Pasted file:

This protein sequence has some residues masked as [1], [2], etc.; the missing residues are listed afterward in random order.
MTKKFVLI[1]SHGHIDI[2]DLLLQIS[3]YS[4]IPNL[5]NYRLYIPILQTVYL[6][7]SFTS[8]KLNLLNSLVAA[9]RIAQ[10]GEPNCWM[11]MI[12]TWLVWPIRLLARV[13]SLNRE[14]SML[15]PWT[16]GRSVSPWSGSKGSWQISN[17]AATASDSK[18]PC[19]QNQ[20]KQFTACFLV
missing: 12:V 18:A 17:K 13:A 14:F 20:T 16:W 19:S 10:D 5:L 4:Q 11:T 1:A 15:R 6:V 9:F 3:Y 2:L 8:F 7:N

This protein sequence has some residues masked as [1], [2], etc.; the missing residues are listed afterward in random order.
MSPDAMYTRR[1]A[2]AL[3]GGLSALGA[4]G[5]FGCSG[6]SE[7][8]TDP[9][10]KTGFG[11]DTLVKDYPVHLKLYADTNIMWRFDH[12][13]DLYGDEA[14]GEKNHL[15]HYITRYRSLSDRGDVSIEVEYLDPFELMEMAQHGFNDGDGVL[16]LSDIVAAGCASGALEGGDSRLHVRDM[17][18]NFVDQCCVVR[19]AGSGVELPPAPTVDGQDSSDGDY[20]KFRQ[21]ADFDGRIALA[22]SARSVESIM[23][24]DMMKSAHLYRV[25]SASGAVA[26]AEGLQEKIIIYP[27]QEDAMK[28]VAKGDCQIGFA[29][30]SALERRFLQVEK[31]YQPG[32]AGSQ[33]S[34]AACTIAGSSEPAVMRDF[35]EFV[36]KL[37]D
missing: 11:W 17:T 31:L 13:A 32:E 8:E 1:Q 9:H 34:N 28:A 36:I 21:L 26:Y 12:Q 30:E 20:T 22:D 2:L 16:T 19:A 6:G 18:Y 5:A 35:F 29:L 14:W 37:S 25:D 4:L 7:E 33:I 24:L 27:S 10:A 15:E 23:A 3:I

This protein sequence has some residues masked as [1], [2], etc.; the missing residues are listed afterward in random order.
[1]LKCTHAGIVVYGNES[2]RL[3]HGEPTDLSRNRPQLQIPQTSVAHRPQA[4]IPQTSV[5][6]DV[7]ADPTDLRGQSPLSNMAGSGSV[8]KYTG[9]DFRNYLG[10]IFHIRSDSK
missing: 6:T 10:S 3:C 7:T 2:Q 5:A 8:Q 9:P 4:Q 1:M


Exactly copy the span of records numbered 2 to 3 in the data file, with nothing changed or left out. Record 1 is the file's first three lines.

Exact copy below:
This protein sequence has some residues masked as [1], [2], etc.; the missing residues are listed afterward in random order.
MSPDAMYTRR[1]A[2]AL[3]GGLSALGA[4]G[5]FGCSG[6]SE[7][8]TDP[9][10]KTGFG[11]DTLVKDYPVHLKLYADTNIMWRFDH[12][13]DLYGDEA[14]GEKNHL[15]HYITRYRSLSDRGDVSIEVEYLDPFELMEMAQHGFNDGDGVL[16]LSDIVAAGCASGALEGGDSRLHVRDM[17][18]NFVDQCCVVR[19]AGSGVELPPAPTVDGQDSSDGDY[20]KFRQ[21]ADFDGRIALA[22]SARSVESIM[23][24]DMMKSAHLYRV[25]SASGAVA[26]AEGLQEKIIIYP[27]QEDAMK[28]VAKGDCQIGFA[29][30]SALERRFLQVEK[31]YQPG[32]AGSQ[33]S[34]AACTIAGSSEPAVMRDF[35]EFV[36]KL[37]D
missing: 11:W 17:T 31:L 13:A 32:E 8:E 1:Q 9:H 34:N 28:A 36:I 21:L 26:Y 12:Q 30:E 20:T 22:D 2:L 16:T 19:A 6:G 18:Y 5:A 35:F 29:L 14:W 37:S 25:D 4:L 7:E 33:I 24:L 27:S 10:A 15:E 23:A 3:I

This protein sequence has some residues masked as [1], [2], etc.; the missing residues are listed afterward in random order.
[1]LKCTHAGIVVYGNES[2]RL[3]HGEPTDLSRNRPQLQIPQTSVAHRPQA[4]IPQTSV[5][6]DV[7]ADPTDLRGQSPLSNMAGSGSV[8]KYTG[9]DFRNYLG[10]IFHIRSDSK
missing: 6:T 10:S 3:C 7:T 2:Q 5:A 8:Q 9:P 4:Q 1:M